For Immediate Release
WASHINGTON, D.C. – During his visit to Burma, President Barack Obama announced a joint US-Burma partnership to advance democratic reform, and lay the groundwork for a peaceful and prosperous future for Burma. The President also announced $170 million dollars over the next two years to support this effort.
The Partnership aims to strengthen democracy, human rights and rule of law; promote transparent governance; advance peace and reconciliation; meet humanitarian needs; and provide economic development that can improve the health and livelihoods of the people of Burma.
In line with the Partnership, the U.S. and Burma will affirm a joint statement of principles in support of the democratic transition and develop a joint action plan prioritizing key areas. Additionally, the Government of Burma has indicated its commitment to join the Open Government Partnership, a global effort to make governments more transparent, effective, and accountable; and announced a Joint Plan on Trafficking in Persons.
USAID has and will continue to play a substantive role in advancing the goals of the Partnership through current and planned activities and initiatives, focused on democracy, human rights and governance; peace and reconciliation; food security; and global health. For example, USAID has partnered with Michigan State University and the Myanmar Development Resource Institute, a local organization, to bring a team of internationally recognized food security experts to Burma to assess the challenges and opportunities for reducing hunger and poverty.
USAID is also introducing two public private partnerships: Survive and Thrive and Helping Babies Breathe, which provide evidence-based training and high quality affordable resuscitation devices to save the lives of children who have breathing problems during birth – a leading cause of preventable childhood mortality. Specifically, USAID will engage Johnson and Johnson, Laerdal, the American Academy of Pediatrics, the American College of Nurse Midwives and the American College of Obstetricians and Gynecologists to peer associations in Burma to build capacity in service delivery for priority health interventions.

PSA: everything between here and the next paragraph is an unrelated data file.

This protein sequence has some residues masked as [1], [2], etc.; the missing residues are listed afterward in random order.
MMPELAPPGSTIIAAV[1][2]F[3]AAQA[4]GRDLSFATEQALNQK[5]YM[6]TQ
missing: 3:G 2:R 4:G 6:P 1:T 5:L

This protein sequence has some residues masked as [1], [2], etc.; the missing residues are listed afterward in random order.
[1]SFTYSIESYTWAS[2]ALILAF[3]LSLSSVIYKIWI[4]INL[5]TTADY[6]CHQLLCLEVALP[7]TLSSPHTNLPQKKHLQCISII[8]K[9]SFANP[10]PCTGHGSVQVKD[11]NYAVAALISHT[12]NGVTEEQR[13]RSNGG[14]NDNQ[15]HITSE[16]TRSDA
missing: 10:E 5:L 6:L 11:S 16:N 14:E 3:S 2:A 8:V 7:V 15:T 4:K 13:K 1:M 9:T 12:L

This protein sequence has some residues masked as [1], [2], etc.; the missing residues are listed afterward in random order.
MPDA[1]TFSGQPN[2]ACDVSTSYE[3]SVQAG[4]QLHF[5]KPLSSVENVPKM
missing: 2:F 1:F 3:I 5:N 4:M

During the visit, President Obama and Secretary of State Hillary Rodham Clinton also dedicated the opening of USAID’s mission in Burma. This is the first time in the Agency’s history that an American president has dedicated a mission. They were joined by U.S. Ambassador Derek J. Mitchell, USAID Assistant Administrator for the Asia Bureau Nisha Biswal, USAID/Burma Mission Director Christopher Milligan, and USAID Deputy Assistant Administrator for the Asia Bureau Greg Beck.
In April 2012, Secretary of State Hillary Rodham Clinton announced the re-opening of the Burma mission, and in August, Christopher Milligan was sworn in as mission director. Milligan is the first mission director to serve in Burma since USAID re-established its mission there in July 2012 after a 23-year hiatus.
For more information, please visit www.usaid.gov/burma
Last updated: November 29, 2012